Omaha daily bee. (Omaha [Neb.]) 187?-1922, June 23, 1895, Part III, Image 17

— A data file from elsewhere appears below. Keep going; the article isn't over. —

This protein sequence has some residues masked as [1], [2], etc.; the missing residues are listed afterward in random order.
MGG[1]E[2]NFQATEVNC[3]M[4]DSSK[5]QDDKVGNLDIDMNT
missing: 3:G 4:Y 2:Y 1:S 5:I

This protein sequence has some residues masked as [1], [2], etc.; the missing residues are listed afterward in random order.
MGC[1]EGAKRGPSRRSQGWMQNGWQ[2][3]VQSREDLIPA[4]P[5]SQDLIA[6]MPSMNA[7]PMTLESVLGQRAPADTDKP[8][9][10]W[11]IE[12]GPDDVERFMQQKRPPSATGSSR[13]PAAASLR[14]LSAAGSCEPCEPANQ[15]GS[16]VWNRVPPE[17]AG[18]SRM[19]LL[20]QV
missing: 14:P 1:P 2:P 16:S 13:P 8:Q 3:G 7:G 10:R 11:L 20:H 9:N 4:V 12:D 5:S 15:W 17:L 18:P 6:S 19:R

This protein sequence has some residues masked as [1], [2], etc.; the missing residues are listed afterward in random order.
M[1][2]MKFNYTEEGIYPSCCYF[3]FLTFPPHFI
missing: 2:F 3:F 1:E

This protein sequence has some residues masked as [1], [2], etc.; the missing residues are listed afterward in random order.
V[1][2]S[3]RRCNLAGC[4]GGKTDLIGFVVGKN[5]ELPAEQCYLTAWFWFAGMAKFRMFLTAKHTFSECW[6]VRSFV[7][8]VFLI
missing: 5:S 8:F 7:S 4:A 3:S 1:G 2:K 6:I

PART III. THE OMAHA SUNDAY BEE PAGES 17 TO 2O , - 4 * * * + * * * * + * * * * + * * ESTABLISHED JUXJE 19 , 1871. OMAHA , SUNDAY MOllNIiJSra , JUSTE 23 , 1895 TWEKTY PAGES. SING-LE COPY 3TIVE CENTS. HERE'S ANOTHER. By far the largest crowd of people ever gathered together under one roof in this city were at our grand opening sale yesterday. From the time the doors were first opened in the morning until after ten at night the store was one continual jam of eager buyers buyers who needed not to be experts to see the wonder ful values for the prices were a revalation--nothing like them had ever been seen here before nothing like them had been thought possible. But there are bigger surprises in store for you for if you come Monday and this week you will find that nothi" ; , s impossible to the New York Store Hosiery and Underwear We make1 Ifiosc. the lowest prices on the beat , newest ami freshest goods every olio a Jilg bargain. Ladles' Black Hose 5c. Over 200 dozen black Hose of the lOc grade go on solo at only Cc a pair this week. Fast Black Hose Sic. They are cotton ; they are fast black ; the flnost bargain for the money ever shown In Omaha. Ladles' Seamless Hose 15c Wo guarantee them to be absolutely fast and worth every cent of 23c ; our price Is only IGc. Ladles' Summer Vests 4c. At less than Jialf value wo ought to have no trouble of disposing of these at" 4c. 8c , lOc , 15c , 25c. Perfect Summer Corsets 38c. You pay 65c for this same Corset ; light and airy , perfect titling , the Cor set we sell for 3Sc. Men's Blak Hose Sic. Wo make this price on IIoso that re tail the world over at IGu to get ac quainted with the men. Men's Bnlbrlftunn Shirts 25c" . Your choice of over 10Q dozen flno Dalbrlggan Shirts and Drawers at 25c each. Men's Negligee Shirts 39c. There's not a better Slilrt for 7Ec than the ono wo sell for 39e ; Just the thing for summer. Men's Suspenders lOc Silk flnlB.1i Suspenders ; almost llko giv ing them away to sell them at lOc a pair. New York Store Silks- . . - We are making a bid for your trade , and whllo we make price on object , wo don't lose sight of the quality. Fine China Silks 19c. We give you your choice of over 50 pieces of China Slik suitable for fancy work at 19c a yard. Fine Wash Silks 2nc. Never In your life did you buy any thing anywhere near as good as these Wash Silks at 2Gc. Oooc ! Taffeta Silks 59c. Beautiful checks many new designs even at the price of D9c , which Is way be low value. Fine Taffeta Silks 68c. There never was n finer assortment of novelties In checks and stripes than these at CSc. Elegant Taffeta Silks 89c. Patterns of the latest and most ap proved designs ; the most sought aflcr line In the city. Finest Taffeta Silks 98c. In checks , stripes and figures , a beau tiful line of colors to select from ; our price , 38c. New York Store Wash Dress Goods- Wo Intend to have n largo sllco of the trade In Omaha If prices are any Inducement. What of these ? Jlna DPJSS Chillis 2Jc. You have been paying all the way from Gc to 8c for the very same goods hat we sell for Z c Fnst Color Dimities 8Jc. Deaiitiful goods , In all the very latest patterns. The price .should almost clean us out of them. Novelty Dress floods 8jc. The very latest summer styles ; all other stores retail them for 16o to 20c ; our price Is French Wool Chatlls 19c. In both light and dark grounds ; tlie most varied assortment of patterns ever shown at 19c. Staple Checked ( ilnghams 3c. Go and Go Is the price the world over for these , but wo make the price 3c because wo want to see you. Fine Outing Flannel , 3c. Good quality light and dark Outing Flannel ; a big lot of It on sale now nt only 3'/4c a yard. Elegant Shirting Percales 3c. Every piece waranted fast color ; you have hundreds of pieces to cheese from ; our price Is only New York Store Towels and Sheeting Every nook and corner In the store Is loaded with many a bargain bargains that you cannot afford to miss. 1'nro Linen Towels lOc. These are large size , elegant Towels , and we have plenty of them to go around nt lOc a Towel. Knotted Fringe Towels 25c. The finest Towels In the land , with fancy knotted fringe , will bo on sale for only 25c a Towel. wanted the president to adopt the most extreme - tremo measures as to the carrying on of the war. I was a little more conservative , and the large conservative element of the dis trict rnado mo their candidate. The result was that I was nominated , and the opposing democratic candidate was an editor , who was then In jail on account of disloyalty. Ho had been ordered there by Secretary Stanton , and the Issue was a straight one of for the union or against It. VOTING IOWA SOLDIERS IN THE FIELD. "You can hardly Imagine today the situ ation In 1S02-C3 , " Senator Allison continued. "The democratic party was strong and the republican party had been depleted by the volunteers for the war , which had , you know , been called for again and again. "In organizing my regiment for the army I noticed that nine-tenths of them were re publicans , and In looking over the congres sional field I found that If all these votes were to bo lost I would probably be defeated. The men were to EO away to the field In a few days. If I could have their votes I would bo elected. How to get them I did not know. I worried over the matter , and finally decided that If their' votes could be taken In the field It would save not only this congressional district to the republican party , but others In different parts of Iowa. It was then a recess of the legislature , bow- over , and such a measure would require legis lative action. I concluded to go to Governor Klrkwood and get him to call an extra scis sion. I dIJ so , spending all the night on the train to go from Dubuque to Davenport. There was no direct road then , and I had to go out Into Illinois and there connect with the Chicago , Uurllngton & Qulncy and coino back. I presented the situation to the governor. I tolil him that It was cer tain that Wilson could not be elected and I Joubted whether I could be , but that my chances were better than his. Governor Klrkwood dIJ not think the matter so seri ous at first , but upon my showing him the real status of affairs he said that If I would go and get a letter from Senator Grimes ad vising the matter ho would call the extra session. Klrkwood had a great respect for GrimeJudgment. . I then went to see Grimes , He lived at Uurllngton and I walked from the train to his liou. = e. I was told ho was down In the city. I looked him up anl found him In a grocery store owned by a young man named Gear , the same young man who has Just been elected from my state to take Wilson's place In the United States eenate. Well , I presented the situation to Senator Grimes. He laughed at first , but I soon allowed him that I was right , and ho said : " 'Well , If that Is so. and I think It Is , we will certainly lose two districts In congress If the governor does not call an extra ses sion. If I were him I would not hesitate a moment. I would not only call a session , but I would make this the basis of the call. ' "Hero I saw my chance , and said : " 'Governor Klrkwood pent me to you to find out what you thought about the matter , and to bring him an answer. Now , if you think that there should oe an extra cession he would llki to know It , and I would llko to carry him a note from you saying so. ' "Senator Grimes then gave mo a note to Governor Klrkwood stating that I bad called upon him about the matter and that I was very much alarmed over the situation. In this note he wrote about as follows : 'I am more sanguine as to the patriotism of the people of Iowa than Allison , but I think that the situation Is such that an extra session of the legislature ought to be called upon this question. The expenses of such a meetIng - Ing will be a liigatello In comparison with the great Issues Involved. ' "I took this note back to Governor Klrk wood. He called a meeting of the legisla ture , and our soldiers were voted In the field. We tent , I think , three commissioners , and their votes were taken and returned , and through this we got a republican delegation from Iowa In congress , and I was one of the members. Soon after this , I think , " said Senator Allison , "the other states of the north adopted the same rule as to taking the votes of the soldiers In the field , but I be lieve that Iowa wag the first to attempt this , and that I may. to a certain extent , be called the author of the movement. At any rate , It , wa through tbli tbat I came to congreiv , Oood Toweling 2Sc. Nearly 100 pieces of this Toweling , that you Invariably pay Go for , go ou sale only 2ic. Linen Toweling GJc. All linen Toweling , the kind you've been paying lOc for , goes wltJi us at CV c a yard 4-4 Brown Sheeting 3 3-4c. Yard wide Brown Sheeting , of very good quality , will be on sale now at only 3ic a yard. Fine 4-4 Sheeting 5c. Very fine quality Sheeting all you want of It , if you como early , at only Gc a yard. New York Store Millinery The newest and latest-novelties In the city Just arrived from Now York and Parisian markets ; 1,000 doren Flowers , large assortment. ' Flowers lOc. Hyacinths , daisies , bluetts , forget-me- nets , are worth from 50c to 75c ; our price , lOc. Flowers 19c. Roses , violets , lilacs , popples ; goods that bell everywhere In the city at $1.00 and $1.25 ; our price , 19e. ' Flowers 25c. A largo assortment of Flowers , all colors and styles , sold at $1.25 and $1.50 ; our price , 25c. Sailor Hats 9c. Sailors , sold everywhere . . . nt - GOc - . , our price , 9o Sailor Hats 19c. Sailors , sold everywhere at 7Gc , our price , 19c. Leghorn Hots $1.00. Leghorns , sold everywhere In the city at $2.00 , our price , $1.00. Leghorn Hats 75c. Leghorns , sold everywhere In the city at $1.50 , our price , 7Gc. Leghorn Hats 35c. Leghorns , sold everywhere In the city at $1.00 , our price , 35c. New York Store Ladies' Shoes-- All our shoes were bought before the rise In leat'ner , and we offer the biggest bargains for men , misses and ladles. Ton Oxfords 49c. Women's hand turned Tan Oxfords , worth from $1.00 to $1.25 , now less than It costs to make them , 49c. Ton Oxfords JJ.98. Women's Vlcl Kid Tan Oxfords , new razor toe , a shoe that sells at any store for $3.00 , now , Just to make our shoe department popular , $1.98. Ladies' Oxfords 58c. Women's hand turned Oxfords , both plain and patent leather tips , worth $1.00 to $1.50 , now 58c. Dongola Oxfords 89c. Women's hand turned Dongola Ox fords , ncedlo tee , would be a snap at $1.25 ; come early before they are gone. Prince Alberts $1.39. Women's dongola Prince Alberts , with the new needle too and large buttons , very swell ; you can't touch this In Omaha for double the money. Ubngoln Jutlcttcs $1.75. Women's dongola Jullettcs , a shoe Uiat would cost you any way $3.00 In any other store. time to time. Dut the main lines of division will bo the same. " THE SILVER QUESTION. "How about the silver question ? What do you think of this little yellow book which Is known as 'Coin's Financial School ? ' " "I have read It , " replied Senator Allison. "It Is an Interesting book and It Is creating something of a sensation In the west. It is full of half truths. It is not a fair book , by any means , and it will not bear Investigation. The last chapter. In which It pretends testate state how wo could maintain our gold with the free coinage of sliver Independent of similar action on the part of the nations of Europe , falls utterly , and the author goes off Into a denunciation of England and the English to blind his readers as to the weak ness of his argument. As to the silver move ment In the west , I think the force of it Is somewhat exaggerated. The people of the United States will not act hastily about such an Important matter , and the bimetallism which wo want Is one which shall bo reached through International agreement. " In speaking further about silver the senator referred to the speeches which ho had made during the present year and stated that they contained his exact position as to silver and gold. His talk , however , was more of a personal chat than an Interview for publica tion , and the part of it relating to himself was most Interesting. WHY HE REFUSED THE TREASURY. Referring to his modest statement about the presidency , Senator Allison's conduct In the past has shown that he has again and again refused high offices , and I believe that the bee of official ambition buzzes less closely about him than about any other public man now named as a presidential candidate. He has several times refused to go Into the cabinet , Garfleld at one time offered him the portfolio of the Interior , and at another , I am told , he Intended to glvo him the Treasury department. He refused to take the portfolio of the treasury upon the organization of President Harrison's cabinet. During my talk with him I asked him why he had so persistently re fused to leave the senate for the cabinet. He replied that his 'duty to his state and his friends at the time these positions were offered him demanded such an action and that ho did not regret having done things which he could not help. Ho did not want the Interior department , and It was through his Influence that General Garfleld gave that position to Samuel J. Klrkwood. At the time that Harrison offered to make him secretary of the treasury General Clark- son was spoken of for a cabinet position , and Mr. Allison would not accept a position which was likely .to cause trouble In his own party , especially when the people of his state felt that ho ought to remain in the senate. GEAR ON ALLISON. In closing this article I would state that whether Allison wants to bo a presidential candidate or not there Is no doubt but that Iowa will present his name In the next na tional convention. After leaving him I crossed the street to the Portland Flats and called upon Iowa's new senator. Governor Gear. I told him of the above remark of Senator Allison and he replied : "I believe Senator Allison Is honest In his statement that ho has no presidential ambitions. That will not affect Iowa , however. It will surely present his name to the convention , and It seems to me that he stands as good a chance to be the next president as any man In the United States. He comes from the right part of the country the west. He Is right on all questions , and he has proved himself a eafe , conservative , and at tbe same time able statesman. " "Dut. Senator Gear , " said I , "It Is said that Allison Is too conservative. He Is charged with being alwaja on the fence , and his opponents say that he Is afraid. " "That la not true , " eald Senator Gear. "There U nothing of the coward about Alli son. He Is cautious , but not cowardly. He has a fctlff backbone In him , end when tht occasion demands he always shows that he has convictions , and .the courage to support them. There ISTIO man In the United .States better fitted , by liU wide experience and bj his dealing with public affairs , to be president of the United States , For the last thirty- two years he has been In public life. He knows the country , Its needs and Its men. New York Store Dress Goods- Ours Is without question the best se lected and latest style Dress Goods In the city Hcsldes , every piece Is new and fresh. 35c Silk Finished Henriettas Omaha houses have always sold them for GCo and never lower than GOc ; all our price , 35c. Jamestown Silk Mixtures J VC Elegant goods goods that arc so well known that our price of 39c will move them very fast. All Wool Serges OV C All the new shades , 40 Inches wide ; you have been paying 75c for them ; our price , 39c. Jamestown Silk Mixtures 49c These are Hie finest Silk Mixtures ever shown by any one , and at 49c we won't be selling them long. Arnold's Finest Henriettas 68c Full 46 Inches wide and In all the new colors ; the Omaha price has been $1.00 , our price G8c. He Is now GO years old , but he does not look to bo more than GG , and ho is In prime physical condition. " CO.V .V V J11A 1.1 Tl I'.S. Ida D. Wells , famous for her crusade against lynchlngs In the south , will be mar ried In Chicago June 27 to Ferdinand L. Barnett - nett , an attorney of that city. Miss Helen Cusack , a Chicago girl and well known newspaper writer , was married Satur day In New York to S. S. Carvalho , pub lisher of the New York World. Carl Drowne did not marry that "any woman" on the steps of the capital as he promised , but he quietly went on * and mar ried Coxey's daughter , Mamie , the "Goddess of Peace. " What wlth he advent of the new woman and a threatened rise of 25 per cent In the price of chamber suits , a period of unprece dented dullness In the honeymoon business Is prophesied. The report that Miss Wlllard Is lo bo mar ried to an Englishman of wealth and promi nent In reform work , is revived. It looks as though Miss Wlllard will have to enter the state of wedlock In self-defense , and to stop talk. talk.The The new man has arrived at Eldora , la. Rev. W. B. Washburn , a Unlvcrsallst min ister , It Is announced , will begin suit against Mrs. Fannie Wlsner for breach of promise. He places the damage to his heart at $50- 000. 000.A A new club has Just been organized among the senior law students of the University of Michigan , known as the "Quick Marry club. " On Joining each member swears solemnly ho will marry within a year , or at least make two matrimonial applications. Anthony J. Drexel Illddlo of Philadelphia , who married Mlas Cordelia R. Ilradley of Plttsburg on the llth , presented to his bride as wedding gifts , besides Jewels of great value and a check for $90,000 , tontine Insur ance policies on his life written in her favor to the amount of $500,000. Princess Heleno's wedding veil Is to bo of Caen lace , which Is rarely seen except on the caps of Norman peasant widows. The thread Is of flax , ind spun only In Normandy. This lace was worn by Marie Antoinette as trimming for her neckerchiefs when t > hp posed as a rural damsel at the I'ctlt Trianon. Marriage Is going more and more out of fashion In U-rlln. The annual statistics for 1891 show that the number of marriage's has decreased from 17,810 In 1890 to 16,955 In 1S93 , and 16,820 in 1894 , despite' the In crease In population of about 35,000. The rate Is now nineteen and three-fourth mar riages for each 1,000 of population , whereas but four years ago It was twenty-three. Hard times accounts for the phenomenon more than anything else. At a dinner , when Mr. and Mrs. Joseph II. Clioute sat at the came table , Mr. Clioate was asked whom he would prefer to be If ho couldn't be hlnuelf. He hesitated a mo ment , when his eyes fell on Mrs. Clioate , who sat at the other end of the table lookIng - Ing at him with Intense humor and Interest depicted In her face , and he suddenly re plied : "If I could not be myself , I would llko to be Mrs. Choate's second husband. " Near Gainesville , Ga. , a newly married couple on the train the other day attracted a good deal of attention at a station by their peculiar behavior. A lady got on ihu train at a station and took a seat In front ' ! Hum. Scarcely was she seated before they com menced making remarks about her wearing last season's hat and dress. She was severely criticised by them for some moments. Presently the lady turned around. She noticed at a glance that the bride was older than the groom , and without the least resent ment In her countenance she said : "Mudam. will you please have your son to close the Alndow behind you ? " The son closed Ms mouth Instead and tbe madam did not giggle again. George Davenport of St. Joseph , Mil. , Is to be married to his wife for the second time In a few days. They were married before the war , but when he enlisted his wife beard tbat be was killed and married again. He New York Store Notions- Pins lc Needles , per paper lo Thlmblu 10 Corset Laces , per pair lc Spool Thrc.ul y. . . . lo Rubber Tip Pencls lo Six Envelopes. lo Six Sheets Paper lc 1 dozen Safety Pins 3c 100 yards Spool Slik 3o Sewing Thread 4o Ilest Rubber Go Silk Elastic lOc Shoe Strings , per bunch EC Handkerchiefs lo Hotter Ones 2c Ladles' Fine Handkerchiefs 4c Combs 3c Combs 5c Hair Pins , bunch lc Hat Strings 3c Pearl Buttons Go Dress Iluttons Co Dross Uuttons 3o And 1,000 other articles. New York Store Carpets- If you need Carpets now Is the time to buy , at our opening sale. We guarantee to save you 35 per cent. i Hr * 15th and GLIMPSES OF A BUSY LIFE Outlines of the Career of Senator William B. Allison of Iowa. RECOLLECTIONS OF ANTE-BELLUM POLITICS Notnblo I'liblio llvcnts In Which Ho Acted 'an liuuornble Tart Party rrmpucU nnil ' tlio Flnuiiclnl yiicstloii-Tlio Sena tor's Washington Home. ( Copyrighted by Frnnk d. Carpenter , 1805. ) 'WASHINGTON , D. C. , June 20. I spent an evening not long ago with Senator Wil liam D. Allison. He lives on Vermont avenue , wlth'ln a three minutes' walk of the whlto bouse. In one of the most fashionable parts j/llv / the city. The bouses about bis Washington home are comparatively new , but nearly every one of them has a famous resident and each of the older places has had Its history. Just above Is the red brick btmso' which Justin S. Morrlll , the oldest man. In < tbe . .United States senate , has oc cupied for years. Just below Is the big btlck In which Secretary Charles Foster lived when bo.yas carrying the burden of the United States treasury and a secret load of personal financial ruin through the smiles ind quirks of Washington society. Across the way , on the corner of Fourteenth street , Is * the old home of General Deb Schenck , now changed Into a fiat with a flower store and a wine shop In the basement. In the block below lives Senator McMillan of Michi gan In an $50.000 brick mansion , and around the corner on Massachusetts avenue are the houses of a bakers' dozen of supreme court justices , famous senators and rich literary men. Senator Allison's house Is otio of the plainest of the neighborhood. It Is a white , three-story brick , built In the conventional style , with a big parlor In the front , a library at the back and a dining room somewhere In the rear. It is well furnished and Its walls are covered with choice engravings and good paintings. SENATOR ALLISON IN 1895. U was In the library tbat I met the sena tor. He Is ono of the healthiest looking men in public life. He Is now CO , but he Is In splendid condition , both physically and In tellectually and I might also say psychically. He has always cultivated looking at matters In a common-sense , conservatl > e way and while he has been a hard worker and fairly good liver , his life has been an even one. and be has not allowed the chase of the dollar nor the ambitions of politics to contract and distort Mi fcoul. Ho is clear-headed and clean. Always well dressed , he makes you think of a New York club man or banker rather than of the average American states man. His black clothes are well cut and the linen of his shirt and his broad , ex pansive collar , which exceeds even that of William M. Evarts In size , la of the finest material and as white as tbe driven enow. His hair within the last year has perceptibly whitened and Is fast becoming Iron gray. His eye , however. Is bright , and the rosy corpuscles that shine through his fair skin show tbat Ills blood Is full of Iron. He has n strong face. Ills forehead Is very broad and above the average height. His nose Is largo and his mouth and lower Jaw are In dicative of determination and will. He Is a good ctory teller and be has a hearty laugh. Ills voice Is deep and strong. Ills words como slowly , but he seldom makes a mis take and the sentences of bis private con versation ere almost as rounded at those Mhlch lie delivers on the floor of the senate. He was ilttlng at a tablet with a box of cigars and ol pile of papers beside him when I called and he smoked as be talked. VALUABLE HISTORICAL PAPERS. As I looked at tbe papers I tbougbt of a call I recently made on Senator John Sher man , jraoia 1 found workjog over the manu scripts of his past , and I asked Senator Allison what had been his habit In regard to keeping papers and data concerning the historic event of which he has formed so great a part. Ho replied that he had pre served some letters , but that he had never kept a dally Journal. "I am sorry , " said he , "that I have never kept a diary. I have kept papers some what and I have a large amount of corre spondence scattered through my boxes. I may write my memoirs In my old age. I Imagine It would be rather pleasant work. My attention was called to It by the recent death of my colleague , Senator Wilson. I had to wrlto something concerning him and It was In doing this that the past came up before me. For thirty years back I have known every man who has been connected with our public affairs. I have known the Insldo of things and the motives of our great men. I have been , as It were , be hind the scenes , and there are many things that have never been published which , It seems to me , would make interesting reading. I am not thinking of writing now , and I don't know that I ever will write. But the task strikes mo as a pleasant one. " THE CONVENTION OF 1860. "Tell me , senator , about your first connec tion with politics. " "I can glvo you my first political office , " ' replied Senator Allison. "It was as ono of the tally secretaries of the convention of 1S60 , which nominated Lincoln. I was born and educated , you know , in Ohio , and after my graduation at the Western Reserve college - lego I began the practice of law at the little town of Ashland , somewhere near the center of the state. It was just about fifteen miles from Mansfield , whence John Sherman comes , and where the late Samuel J. Klrkwood used to practice law before ho went to Iowa. Iowa , you know , Is settled largely by Ohio people , and after I had practiced law for a tlmo at Ashland I got tbe western fever and went out there. This was In 1857. I was republican In my tendencies , and though I was practicing law I was much In terested In politics , and I was made one of the delegates to the convention In I860. "For some reason or other they made me ono of the tally clerks. I sat right In front of George Ashmun of Massachusetts , who was the prestJei.t of the convention , and I believe that I gave to him the first news of Lincoln's nomination. I kept footing up the figures as they came In. and some tlmo' be fore the members of the convention were aware of the fact I saw that Lincoln would be elected , and I turned about and told Mr. Ashmun the fact. A few moments later the convention realized it , and then ensued ono of the most wonderful scenes In our history. The convention was held In the old Wigwam In Chicago , and there were about 10,000 people present. When the vote was announced a scream went up from thousands of throats anl fully 1,000 bats \\ero thrown Into the air. U rained hats for several minutes after the announcement , and I can still see the hats rising and fall ing. The people lost control of tliom- selvej. and I have often wondered what became of those hats , for there was pot much possibility of recovering your hat In a mob tike that. " HOW HE CAME TO CONGRESS. "How did you happen 'b come to con gress , senator ? " "Well , " replied Senator Allison , "that Is something of a story. I don't think I was ambitious to bo a politician. I certainly made no effort to secure my first nomina tion , and It came about Indirectly through the Influence and prestige which I acquired by being the friend of Samuel J. Klrkwood , who was then governor of Iowa. As soon as he was elected ho put mo on his staff , and at tbe outbreak of the war he directed me to raise some regiments for the army. My territory was north Iowa , and I had or ganized three regiments along In 1861 , when I was taken sick , and * for a year I was un able to do anything. , As soon as I recov ered Governor Klrkwood put me again at work , and I raised three more regiments , or BX regiments in all. This was In 1862 , and It waa Just about the time of nominating members of congress. The candidate for tbe nomination of tbe republican party from our county was an extremely radical man. He wanted slavery , abolished at once , and and I have been here , with the exception of the two years , 1871 and 1872 , from that time to this. " DOES PUBLIC LIFE PAY ? "It Is nearly thirty-three years since you were first elected , senator. That Is a full generation. Now , look back , will you , over your career. Do you think It has paid you to be a public man ? " "I don't know , " replied Senator Allison , reflectively. "I have thought of It many times , and I have sometimes decided that It has not. It has been pleasant In many ways , but It bos often seemed to mo that It would have been better fqr me had I closed my public career with my term In tbe house. There Is really a great deal of hard work con nected with congress , and. my life In the senate has been one of hard work and much worry. When I left the house In 1S71 , twenty-four years ago , I was , you might say , at the beginning of my prime. Had I dropped politics and devoted myself to my profession of the law I would certainly be a much richer man than I am today. I think , perhaps , I would have been happier. " THE PRESIDENCY. "Still , senator , you have had nil that pub lic life gives to any ono , with the exception of the presidency , and you may have that. " "But I am not a candidate for the presi dency , " replied Senator Allison. "No ! No ! Not in any sense of the word ! I have never looked upon the white house as many other public men do. I doubt much concerning the happiness that Is supposed to come with the presidential office. I have knoyvn many presidents. I have been acquainted with them before they went Into ofllce , and have known them -after they came out. I have seen them go Into the white house happy and proud In their power and In their possi bilities ot' accomplishing great things. I have seen them como out disappointed and disgusted. I do not know that I would care for the presidency If I coujd have It. It Is certainly not a place that I would strive for. I am In the senate now , arid I feel that my state will probably keep lAe there as long as I desire to stay. My experience there Is worth something. I hardly feel that my work Is ended yet , and the "presidential posi tion should bo for the rounding out of one's career. The ex-president has no place to fill In our political activity , and , with the single exception , perhaps , of Johii Qulncy Adams , there are none of our presidents who have accomplished much of statesmanship after they have left the white house. It Is the general Idea that the presidency should bo a dignified monument of that which has been , and In a certain sense this Is right. " NO SECOND TERM. "But many presidents ) have had second terms , " said I. ' "I do not believe In that at all , " replied Senator Allison. "A president should not bo re-elected , and It would bo better for the country If this was a thoroughly understood fact. We are always bound to bo governed by one of three great parties. The presi dent Is the choice of one of these parties , and the man who strives for re-election Is tempted to use the machinery of the office for his own personal ends. In Justice to his party and to the country I do not think that a president can be a candidate for a second term. " THE REPUBLICAN OUTLOOK. "Speaking of parties , senator' what Is tbe outlook of the republican party today ? IE It healthy ? " "I think It Is In a perfectly healthy condi tion , " replied Senator Allison , "and I think there Is no doubt as to what It will do In the coming presidential campaign. It will bo united and I do not believe that there IB any doubt as to Its success. " "Do you not think there will soon be a change of parties In the United States ? Are not the east and the west drifting apart ? Will we not have a party of tbe east and the west ? " "No , I think not , " replied Senator Allison. "Tho democratic and the republican parties will bo the great political parties of the United States for years to come. They may change to a certain extent their lsues Irom believed his wlfo and child to bo dead ana never went bu.k to his old home , lie wandered to California , where he lived nearly th rty years and finally drifted Into the boldlers Homo nt Leavenworth. After leav ing the homo he went to St. Joseph. A few weeks ago he read an Item In a newspaper which convinced him that his son was alive. no went to Columbia and found that hla wire , too , was nllvo. It was some time before ho could convince her of his Identity , but she became convinced and they decided to ro. marry at once. A buxom couple appeared before the mayor of New York City ono day last week , bent on matrimony. When the mayor was about to begin the ceremony the bride asked for the book containing the marriage ceremony and scanned it over until she came to. the passage Love , honor ni.d obey. " The man tugged at the woman's dress and said : "Never mind. I .inline , now. You needn't do It anyhow when we are married. " The woman Ignored him and Bald : "Mr. Mayor , I wish you would leave the word 'obey' out when you marry us. " "Oh , that's all right , my dear , " sad the mayor. "No It Isn't ; It's all wrong" said the woman. "I hellevo In equal rights for both husband and wife , and that word obey Is a relic of barbarism. I Insist that It bo left out. " The mayor was very much amused , but ho let the bride have her war and the objectionable word was left out. Rev. George II. Emerson of Salem. Mass. . who Is now 70 years of age , has been the editor of The Christian Leader for thirty The West Preibyterlan church In New iork , formerly Dr. Paxton's , has unani mously called Rev. Anthony H. Evans ot Lockport. N. Y. , to the paHorato of the church at a salary of $10,000 a year. He has accepted. Rev. Peter Havermans of St. Mary's church , Troy , N. Y. , Is the oldest priest In active pastoral service In the United States If not In the world. He Is now In his 90th year and has Just celebrated the sixty-sixth anniversary of his ordination. The First Congregational church of Bridge port , Conn. , celebrated Its 200th anniversary last week. The great-great-grandfather of Chauncoy M. Depew was the first pastor , and had Mr. Dcpow been able ho would have been present at the exercises. The citizens of St. Ignace , Mich. , have de cided to honor the last resting place of Father Marquette with a monument befiting the courage and enterprise of the explorer and missionary , who In 1670 established his Jesuit college , military station and missionary head quarters there. Captain Thomas L. Henry , the once noted guerilla of Crlttcnden county , Kentucky , haa been a church member fourteen years. The other day ho knelt down In the duit , crying : "I am sanctified. " He now Intends to be come a preacher. Henry was wounded manr times , U a farmer and fairly well off. Jerome B. Stlllson , who started Mr. Moody on his evangelistic work , listened to him the other day In Rochester. Mr. Stlllson was at the tlmo a government contractor In Chicago , and found Mr. Moody giving out tracts In the lumber yards. He took him tea > a mission and got him Interested In actlvo Christian work. Mr. Moody at the tlmo was only 18 years of ago. Among the noted speakers at the Christian Endeavor convention In Boston will bo Rev. Drs. John Henry Barrows of Chicago , Teunls S. Hamlln of Washington , J. M , Buckley of this city , Bishop Samuel FallowH of Chicago , Rev. Dr. J. F. Cowan of PltUburg , Rev. Canon Richardson of London , Out ; Rrv. Dr. II. II Grosiio of the University of Chicago , Uov. Dr. Waylund Holt of Minneapolis , Ilov. William Patterson of Toronto , Rev. Ilufua Miller of Hurnmelstown , I'cnn. ; Rev. F. N. Peloubet of AuburnOdlc. Rev. J. K. Tyler ot Cleveland , Rev. W. C. Bitting of New York. Rev J. A. Rondthalcr of Indianapolis , Mlaa Bcn-Ollel of Jerusalem , Rev J. Wilbur Chap * man ot Albany. The patriarch of the con * ventlon will bo Hou , Neal Dow , now In hi * ninetieth year.